Léonie Kelsall – The Blue Gum Camp

Allen & Unwin, Australia, 2024
Cover design Nada Bakovic
Cover photos Getty Images; Kim Miller; iStock, Unsplash
Inside back cover photo Taylor Portelli

True to the Trojan Horse approach adopted by so many contemporary Australian rural romance writers, Léonie Kelsall has incorporated a number of significant social and human issues into this novel.

Léonie Kelsall talks to Barbie about The Blue Gum Camp

Essentially, a study of the different ways members of a family process grief, this tale also takes on the slow burn of a love story between the two main protagonists, Charity, and Lachlan.

Both have lost mothers, Charity to a rare type of dementia and Lachlan to cancer. Charity is the oldest of three sisters, Lachlan has one younger brother. Both play the typical role of first born, assuming responsibility and care for the welfare of their younger siblings as well as for their widowed fathers.

For Charity this role is both a burden and a pleasure as she feeds off the need to be needed. This backfires somewhat when her family members make it clear that her nurturing is more like meddling. For Lachlan, there is the responsibility as first born of taking on the family farm, his brother Hamish having studied for a trade as a motor mechanic and thus being freed of the vicissitudes and endless hours of farming life.

The two groups come together at a B and S ball (Bachelor and Spinsters Ball), a peculiarly Australian rural social event originally intended to give young country folk a chance to meet and perhaps form bonds leading to marriage.

Charity and Lachlan are both reluctant to attend an event that has in modern times become something much wilder, but they go along partly to keep an eye on their younger family members and partly also to have the rare opportunity to let their hair down.

During the course of the things we might expect at such an event, an unexpected (for them) deeper connection forms between Charity and Lachlan. From here we are led into those deeper issues the author wishes to share with us – dementia, cancer, grief, loss and the individuality of this process.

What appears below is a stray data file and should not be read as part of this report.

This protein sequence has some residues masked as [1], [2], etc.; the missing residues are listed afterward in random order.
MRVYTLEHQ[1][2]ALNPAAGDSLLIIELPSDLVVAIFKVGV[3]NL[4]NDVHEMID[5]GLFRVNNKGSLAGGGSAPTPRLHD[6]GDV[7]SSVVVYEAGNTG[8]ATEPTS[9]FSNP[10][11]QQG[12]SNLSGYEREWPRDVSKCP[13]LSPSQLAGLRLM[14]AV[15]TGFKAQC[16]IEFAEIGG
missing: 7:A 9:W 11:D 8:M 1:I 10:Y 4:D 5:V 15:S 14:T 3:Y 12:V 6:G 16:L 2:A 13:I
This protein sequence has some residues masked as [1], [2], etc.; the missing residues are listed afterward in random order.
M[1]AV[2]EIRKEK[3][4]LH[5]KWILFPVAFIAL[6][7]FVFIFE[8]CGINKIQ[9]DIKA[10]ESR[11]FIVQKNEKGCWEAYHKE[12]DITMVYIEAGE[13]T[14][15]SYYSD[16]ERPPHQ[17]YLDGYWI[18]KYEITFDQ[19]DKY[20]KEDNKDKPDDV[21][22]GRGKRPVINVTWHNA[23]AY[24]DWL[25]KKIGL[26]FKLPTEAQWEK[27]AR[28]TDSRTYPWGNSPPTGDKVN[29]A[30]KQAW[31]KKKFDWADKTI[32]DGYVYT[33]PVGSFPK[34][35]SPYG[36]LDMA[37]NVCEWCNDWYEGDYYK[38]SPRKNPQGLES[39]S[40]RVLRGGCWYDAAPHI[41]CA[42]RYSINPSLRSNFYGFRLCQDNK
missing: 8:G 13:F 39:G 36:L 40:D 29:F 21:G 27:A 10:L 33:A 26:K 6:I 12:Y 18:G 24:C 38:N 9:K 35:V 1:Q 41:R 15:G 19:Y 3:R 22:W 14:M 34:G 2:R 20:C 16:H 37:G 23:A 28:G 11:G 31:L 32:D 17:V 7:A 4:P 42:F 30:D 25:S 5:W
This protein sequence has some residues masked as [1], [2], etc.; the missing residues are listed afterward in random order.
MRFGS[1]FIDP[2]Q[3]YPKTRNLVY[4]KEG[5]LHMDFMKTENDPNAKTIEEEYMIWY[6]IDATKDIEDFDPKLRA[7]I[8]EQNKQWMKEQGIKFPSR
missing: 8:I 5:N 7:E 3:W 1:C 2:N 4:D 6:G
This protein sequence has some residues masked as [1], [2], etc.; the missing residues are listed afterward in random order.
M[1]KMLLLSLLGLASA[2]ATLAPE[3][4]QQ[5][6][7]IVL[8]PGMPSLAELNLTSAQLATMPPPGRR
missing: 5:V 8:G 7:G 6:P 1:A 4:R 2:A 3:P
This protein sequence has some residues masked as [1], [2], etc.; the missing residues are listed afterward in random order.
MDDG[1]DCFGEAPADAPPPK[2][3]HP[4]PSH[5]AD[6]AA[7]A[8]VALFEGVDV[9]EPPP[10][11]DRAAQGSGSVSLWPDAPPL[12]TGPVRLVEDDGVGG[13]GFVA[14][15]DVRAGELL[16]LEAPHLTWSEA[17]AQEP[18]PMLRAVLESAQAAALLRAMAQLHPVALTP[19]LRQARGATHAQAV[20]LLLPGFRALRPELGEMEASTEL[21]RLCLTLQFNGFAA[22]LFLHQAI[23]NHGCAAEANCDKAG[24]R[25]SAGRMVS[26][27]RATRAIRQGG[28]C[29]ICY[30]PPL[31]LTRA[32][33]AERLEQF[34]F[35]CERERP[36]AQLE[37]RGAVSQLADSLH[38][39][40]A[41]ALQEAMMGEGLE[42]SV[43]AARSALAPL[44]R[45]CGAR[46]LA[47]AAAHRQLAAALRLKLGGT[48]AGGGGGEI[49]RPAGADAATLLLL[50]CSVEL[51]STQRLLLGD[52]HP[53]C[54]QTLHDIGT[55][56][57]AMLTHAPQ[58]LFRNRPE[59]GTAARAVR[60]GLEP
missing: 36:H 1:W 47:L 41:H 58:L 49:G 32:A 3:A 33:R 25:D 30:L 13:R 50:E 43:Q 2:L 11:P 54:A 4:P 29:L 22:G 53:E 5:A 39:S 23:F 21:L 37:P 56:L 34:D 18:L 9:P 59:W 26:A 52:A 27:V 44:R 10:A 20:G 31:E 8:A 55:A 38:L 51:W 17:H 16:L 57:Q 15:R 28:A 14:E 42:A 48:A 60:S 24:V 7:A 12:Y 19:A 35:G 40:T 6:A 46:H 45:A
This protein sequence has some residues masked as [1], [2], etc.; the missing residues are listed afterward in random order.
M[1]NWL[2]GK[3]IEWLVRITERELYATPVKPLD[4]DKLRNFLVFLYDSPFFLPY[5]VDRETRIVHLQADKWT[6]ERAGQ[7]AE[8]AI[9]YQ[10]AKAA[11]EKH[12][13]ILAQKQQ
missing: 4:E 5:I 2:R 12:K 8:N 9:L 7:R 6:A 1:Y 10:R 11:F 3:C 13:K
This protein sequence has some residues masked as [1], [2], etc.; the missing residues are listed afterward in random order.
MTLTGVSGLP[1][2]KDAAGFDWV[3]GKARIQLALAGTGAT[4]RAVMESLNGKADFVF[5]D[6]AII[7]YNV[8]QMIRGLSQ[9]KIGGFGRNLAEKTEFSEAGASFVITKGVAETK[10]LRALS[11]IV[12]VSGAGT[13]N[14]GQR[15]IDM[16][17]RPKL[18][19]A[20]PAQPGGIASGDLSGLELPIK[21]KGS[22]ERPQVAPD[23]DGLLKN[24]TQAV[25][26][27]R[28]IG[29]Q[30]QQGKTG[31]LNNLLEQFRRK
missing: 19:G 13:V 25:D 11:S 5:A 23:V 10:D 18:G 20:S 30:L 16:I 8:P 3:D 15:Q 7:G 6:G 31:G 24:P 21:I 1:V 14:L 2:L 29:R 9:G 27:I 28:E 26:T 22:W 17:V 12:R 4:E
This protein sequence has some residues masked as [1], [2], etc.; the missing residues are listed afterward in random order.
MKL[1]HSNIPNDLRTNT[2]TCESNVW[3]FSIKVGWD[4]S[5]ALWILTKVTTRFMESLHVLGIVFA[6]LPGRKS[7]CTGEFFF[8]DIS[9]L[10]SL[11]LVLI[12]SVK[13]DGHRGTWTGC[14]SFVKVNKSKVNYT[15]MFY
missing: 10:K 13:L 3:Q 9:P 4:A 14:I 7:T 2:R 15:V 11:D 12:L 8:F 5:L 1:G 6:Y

There is also a study of dyslexia. And for both of these young people, there is the question of hereditary conditions – are dementia of the sort Charity’s mother suffered and Lachlan’s disability of dyslexia necessarily congenital conditions? This question provides considerable agonising for the two young lovers.

We also consider in this story the nature of marriage and family, the stresses of farming life in Australia, aspects of silence and communication, the Australian expectation that men be stoic and strong and that they not express emotions, the role of social media and the effect of peer pressure on young women, the nature of shame and disability, differences between regional and urban community life and the commonness of family dysfunction.

The intricacies of parent-child relationships are another interesting aspect of this book. The author provides detailed explorations of the differences between each of the father-child interactions and dynamics for both families.

It is only as the story develops that we get to the bottom of some of this. The complexities of the two lead characters are also satisfyingly realistic; the other siblings have minor but not insignificant roles.

And one cannot leave commentary without mentioning the power of the landscape. The richness of Australian rural settings provides wonderful material for novelists. There is so much drama in the country itself with its contrasts and its wild weather variations.

Natural disasters are never far from mind and the vastness of the bush and its flora provide rich literary fodder. Léonie Kelsall knows her home countryside well and loves it with a fervour that shines from her work.

Amidst all this seriousness there are humorous and dramatic turns of plot and gentle digs at human frailty. This is an entertaining book but one with teeth. We can thoroughly enjoy the burgeoning romance, knowing full well it will come, but we are always conscious that the characters will do some serious thinking and talking along the way. And we’ll enjoy that too.

No doubt there will be more from this author about the siblings or fathers, as more novels insist on being written.

Thank you to Allen & Unwin for my review copy and to Leonie for such an interesting conversation about rural fiction and Australian society.